172. ABSORPTION OF RADIATION(3) – BY MOLECULES.

From this post onwards, we begin discussing the absorption of radiation by molecules in detail. In post 170, we discussed how absorption by atoms and molecules differs.

We studied that in atomic spectra, we encounter only electronic transitions. These transitions produce very sharp lines in the spectra.

As opposed to this, molecular spectra show many spectral lines- a band of frequencies. This is due to the fact that molecular spectra exhibit various electronic, vibrational, and rotational transitions. To know more about various types of motions in molecules read post 170.


ABSORPTION BY MOLECULES.

We learned in post 170 that, for a diatomic molecule, the total energy of the system is the sum of the translational, rotational, vibrational, and electronic energies of that molecule.

Etotal = Etrans +Erot+Evib+Eelec

Among these four, the rotational, vibrational, and electronic energy levels are quantized i.e they have certain discrete values. For all practical purposes, we DO NOT include translational energy in our discussions. The rotational and vibrational energy levels in a molecule can be shown as follows-

The above energy level diagram shows two electronic energy levels, namely – the ground state and the excited state. Each electronic level has several vibrational energy levels associated with it (shown in green color). Similarly, there are many rotational levels in each vibrational energy level (shown in orange color). These rotational levels are very closely spaced as the energy gap between them is very small. This explains the fine structure of the rotational energy bands.

It is clear from the above figure that the energy required by an electron, to transition in rotational levels is very less (as the rotational levels are closely spaced). The difference in energy between two consecutive rotational energy levels(ΔEJ) is roughly around 1cm-1. This energy corresponds to the energy of radiation in the microwave region. Thus, molecules absorb in the microwave region and electrons undergo rotational transitions.

The energy gap between two consecutive vibrational energy levels is around 1000 cm-1. This is comparable to the energy in the IR region. Thus, IR radiation can bring about transitions in the vibrational energy levels. However, the energy in the IR region simultaneously also brings about transitions in the rotational energy levels. Thus, spectra in this range are referred to as vibrational-rotational spectra.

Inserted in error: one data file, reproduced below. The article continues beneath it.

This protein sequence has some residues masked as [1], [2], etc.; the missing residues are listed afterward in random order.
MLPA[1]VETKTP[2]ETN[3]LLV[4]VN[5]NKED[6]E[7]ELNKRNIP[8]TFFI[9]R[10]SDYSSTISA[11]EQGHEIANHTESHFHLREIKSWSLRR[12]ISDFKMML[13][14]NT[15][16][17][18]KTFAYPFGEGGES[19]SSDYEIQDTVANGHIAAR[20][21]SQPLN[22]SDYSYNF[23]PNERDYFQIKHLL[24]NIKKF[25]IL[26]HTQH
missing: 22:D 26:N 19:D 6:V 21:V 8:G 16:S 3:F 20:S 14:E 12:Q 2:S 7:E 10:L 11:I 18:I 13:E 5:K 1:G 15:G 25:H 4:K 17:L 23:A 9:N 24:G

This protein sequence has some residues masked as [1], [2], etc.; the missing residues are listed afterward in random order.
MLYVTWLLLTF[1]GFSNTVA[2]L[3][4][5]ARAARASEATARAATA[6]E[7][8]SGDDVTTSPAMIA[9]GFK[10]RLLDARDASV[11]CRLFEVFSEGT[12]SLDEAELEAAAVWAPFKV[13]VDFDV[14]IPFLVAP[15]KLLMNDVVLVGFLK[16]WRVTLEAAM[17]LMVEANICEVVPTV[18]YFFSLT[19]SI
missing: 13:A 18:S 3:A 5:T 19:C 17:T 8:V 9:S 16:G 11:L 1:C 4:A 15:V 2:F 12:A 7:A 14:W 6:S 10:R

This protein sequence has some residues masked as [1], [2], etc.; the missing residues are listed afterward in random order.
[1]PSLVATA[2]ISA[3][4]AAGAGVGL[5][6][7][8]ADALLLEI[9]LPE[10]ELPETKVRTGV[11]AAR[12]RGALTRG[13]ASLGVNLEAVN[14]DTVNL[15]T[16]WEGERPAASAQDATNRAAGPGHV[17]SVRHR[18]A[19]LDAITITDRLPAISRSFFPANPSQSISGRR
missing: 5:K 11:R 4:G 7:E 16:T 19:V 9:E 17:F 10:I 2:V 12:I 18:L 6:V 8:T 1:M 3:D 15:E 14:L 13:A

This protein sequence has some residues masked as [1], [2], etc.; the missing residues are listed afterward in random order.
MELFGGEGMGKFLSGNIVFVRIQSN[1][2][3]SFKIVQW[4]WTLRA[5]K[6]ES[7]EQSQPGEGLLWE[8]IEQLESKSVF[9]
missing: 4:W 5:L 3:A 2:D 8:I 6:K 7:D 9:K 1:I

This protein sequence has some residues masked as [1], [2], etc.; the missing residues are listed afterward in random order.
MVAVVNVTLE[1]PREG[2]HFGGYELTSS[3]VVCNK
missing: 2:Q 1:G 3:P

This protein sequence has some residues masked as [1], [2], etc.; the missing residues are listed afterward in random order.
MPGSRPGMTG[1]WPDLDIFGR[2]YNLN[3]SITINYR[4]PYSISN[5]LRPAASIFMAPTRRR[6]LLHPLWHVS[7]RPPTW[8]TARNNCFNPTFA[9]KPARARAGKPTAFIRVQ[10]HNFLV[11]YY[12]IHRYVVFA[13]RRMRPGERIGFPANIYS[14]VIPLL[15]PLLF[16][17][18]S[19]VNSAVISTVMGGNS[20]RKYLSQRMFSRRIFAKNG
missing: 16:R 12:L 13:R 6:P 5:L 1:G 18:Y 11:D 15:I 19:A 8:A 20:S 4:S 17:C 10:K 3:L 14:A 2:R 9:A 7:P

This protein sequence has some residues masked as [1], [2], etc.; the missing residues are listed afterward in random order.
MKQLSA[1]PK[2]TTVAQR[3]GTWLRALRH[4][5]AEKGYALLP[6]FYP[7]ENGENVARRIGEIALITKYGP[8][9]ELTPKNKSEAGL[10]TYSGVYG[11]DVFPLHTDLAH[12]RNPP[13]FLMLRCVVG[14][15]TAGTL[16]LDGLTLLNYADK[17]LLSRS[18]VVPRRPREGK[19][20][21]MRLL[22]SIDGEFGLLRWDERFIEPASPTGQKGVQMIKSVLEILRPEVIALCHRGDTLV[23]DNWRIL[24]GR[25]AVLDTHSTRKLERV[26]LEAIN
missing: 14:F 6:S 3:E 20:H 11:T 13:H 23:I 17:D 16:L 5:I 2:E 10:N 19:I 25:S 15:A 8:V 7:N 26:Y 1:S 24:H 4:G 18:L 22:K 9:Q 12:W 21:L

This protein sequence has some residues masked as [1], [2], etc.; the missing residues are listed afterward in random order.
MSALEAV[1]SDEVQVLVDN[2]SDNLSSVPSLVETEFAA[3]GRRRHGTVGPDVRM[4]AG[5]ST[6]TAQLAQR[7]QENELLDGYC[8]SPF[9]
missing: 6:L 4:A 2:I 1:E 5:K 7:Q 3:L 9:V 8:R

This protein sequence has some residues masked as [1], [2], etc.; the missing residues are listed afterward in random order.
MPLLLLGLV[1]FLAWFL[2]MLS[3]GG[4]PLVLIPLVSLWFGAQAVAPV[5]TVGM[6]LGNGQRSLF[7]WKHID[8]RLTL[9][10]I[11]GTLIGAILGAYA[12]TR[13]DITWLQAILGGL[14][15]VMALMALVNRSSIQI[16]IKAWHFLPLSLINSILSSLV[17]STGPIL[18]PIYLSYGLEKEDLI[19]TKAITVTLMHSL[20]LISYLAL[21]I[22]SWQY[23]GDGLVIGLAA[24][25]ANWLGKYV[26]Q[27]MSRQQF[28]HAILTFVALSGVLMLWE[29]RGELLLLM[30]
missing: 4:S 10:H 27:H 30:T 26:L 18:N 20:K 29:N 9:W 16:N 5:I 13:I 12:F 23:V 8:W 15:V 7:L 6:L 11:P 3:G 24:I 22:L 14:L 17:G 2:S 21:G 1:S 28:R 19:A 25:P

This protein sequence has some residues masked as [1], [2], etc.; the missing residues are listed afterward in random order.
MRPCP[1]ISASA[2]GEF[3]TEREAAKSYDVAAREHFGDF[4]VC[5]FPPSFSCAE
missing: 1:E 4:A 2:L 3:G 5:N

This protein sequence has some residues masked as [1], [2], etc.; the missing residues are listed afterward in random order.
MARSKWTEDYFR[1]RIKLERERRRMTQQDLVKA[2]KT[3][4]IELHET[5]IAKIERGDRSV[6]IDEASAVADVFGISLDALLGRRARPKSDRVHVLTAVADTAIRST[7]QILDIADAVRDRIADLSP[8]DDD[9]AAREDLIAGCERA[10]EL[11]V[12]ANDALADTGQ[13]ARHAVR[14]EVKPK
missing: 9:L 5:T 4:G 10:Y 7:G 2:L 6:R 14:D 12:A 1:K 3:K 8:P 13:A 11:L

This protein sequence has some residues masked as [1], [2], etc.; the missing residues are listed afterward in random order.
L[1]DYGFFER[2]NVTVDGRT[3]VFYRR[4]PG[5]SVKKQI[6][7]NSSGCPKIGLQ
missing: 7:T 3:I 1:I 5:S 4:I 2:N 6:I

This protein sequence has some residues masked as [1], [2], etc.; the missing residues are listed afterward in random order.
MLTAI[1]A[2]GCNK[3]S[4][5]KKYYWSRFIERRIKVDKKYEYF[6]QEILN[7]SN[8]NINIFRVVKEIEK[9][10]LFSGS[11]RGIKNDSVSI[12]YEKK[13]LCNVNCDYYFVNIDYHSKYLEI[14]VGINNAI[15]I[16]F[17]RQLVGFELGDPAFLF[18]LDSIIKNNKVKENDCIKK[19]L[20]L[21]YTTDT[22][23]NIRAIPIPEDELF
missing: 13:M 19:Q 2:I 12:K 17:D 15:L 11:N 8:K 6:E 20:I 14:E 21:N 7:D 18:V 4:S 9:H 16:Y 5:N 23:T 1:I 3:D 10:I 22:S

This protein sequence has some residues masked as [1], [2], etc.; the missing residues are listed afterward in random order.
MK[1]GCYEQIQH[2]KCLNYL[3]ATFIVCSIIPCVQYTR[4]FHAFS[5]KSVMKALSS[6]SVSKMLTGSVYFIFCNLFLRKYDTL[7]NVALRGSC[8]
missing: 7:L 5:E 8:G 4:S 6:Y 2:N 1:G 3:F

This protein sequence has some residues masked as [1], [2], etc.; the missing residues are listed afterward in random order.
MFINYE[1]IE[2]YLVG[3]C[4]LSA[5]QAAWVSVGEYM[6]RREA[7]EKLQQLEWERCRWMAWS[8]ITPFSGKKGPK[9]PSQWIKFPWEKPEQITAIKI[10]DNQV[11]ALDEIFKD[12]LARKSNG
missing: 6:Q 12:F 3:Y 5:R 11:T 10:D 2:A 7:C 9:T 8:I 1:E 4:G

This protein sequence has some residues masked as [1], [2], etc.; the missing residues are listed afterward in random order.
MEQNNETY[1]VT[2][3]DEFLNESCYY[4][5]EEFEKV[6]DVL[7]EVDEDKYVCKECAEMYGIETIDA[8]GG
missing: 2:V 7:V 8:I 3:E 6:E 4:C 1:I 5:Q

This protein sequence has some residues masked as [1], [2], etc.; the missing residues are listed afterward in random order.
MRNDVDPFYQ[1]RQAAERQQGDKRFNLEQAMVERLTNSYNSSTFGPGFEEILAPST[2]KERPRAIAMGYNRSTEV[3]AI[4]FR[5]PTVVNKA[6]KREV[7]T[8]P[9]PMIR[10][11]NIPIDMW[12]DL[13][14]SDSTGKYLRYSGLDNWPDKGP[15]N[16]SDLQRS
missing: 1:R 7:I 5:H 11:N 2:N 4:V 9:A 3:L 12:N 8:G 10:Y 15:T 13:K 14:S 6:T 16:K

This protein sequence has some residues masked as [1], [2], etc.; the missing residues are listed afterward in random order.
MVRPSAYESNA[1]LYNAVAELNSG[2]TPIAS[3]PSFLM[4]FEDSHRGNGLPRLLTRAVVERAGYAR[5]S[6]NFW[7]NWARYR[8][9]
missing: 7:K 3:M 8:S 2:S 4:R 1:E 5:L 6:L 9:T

The electronic energy levels are much farther apart from each other. The energy difference between two consecutive electronic energy levels is approximately in the range of 10,000 to 100,000 cm-1. It takes radiation in the UV-visible range to excite an electron from the ground electronic state to the next electronic energy level. However, when we shine UV/visible radiation on a molecule, we see a variety of vibrational and rotational transitions too! Thus, we get a band of many spectral lines in molecular spectra, as shown in the figure at the top.

Thus, we can conclude –

Electronic level transitions – UV/visible region (~10,000 – 100,000 cm-1)
Vibrational level transitions – IR region (~ 1000 cm-1)
Rotational level transitions – Microwave region ( ~ 1cm-1)


The above data clearly shows that the energy associated with rotational energy levels is negligible when compared with the energies of vibrational and electronic energies. Thus, for all practical purposes, we neglect the rotational energy levels, while drawing an energy level diagram for molecules. Henceforth, we will only consider the vibrational and electronic transitions in our discussions.

In the next post, we will start discussing these electronic and vibrational transitions in detail. Till then,

Be a perpetual student of life and keep learning…

Good Day!

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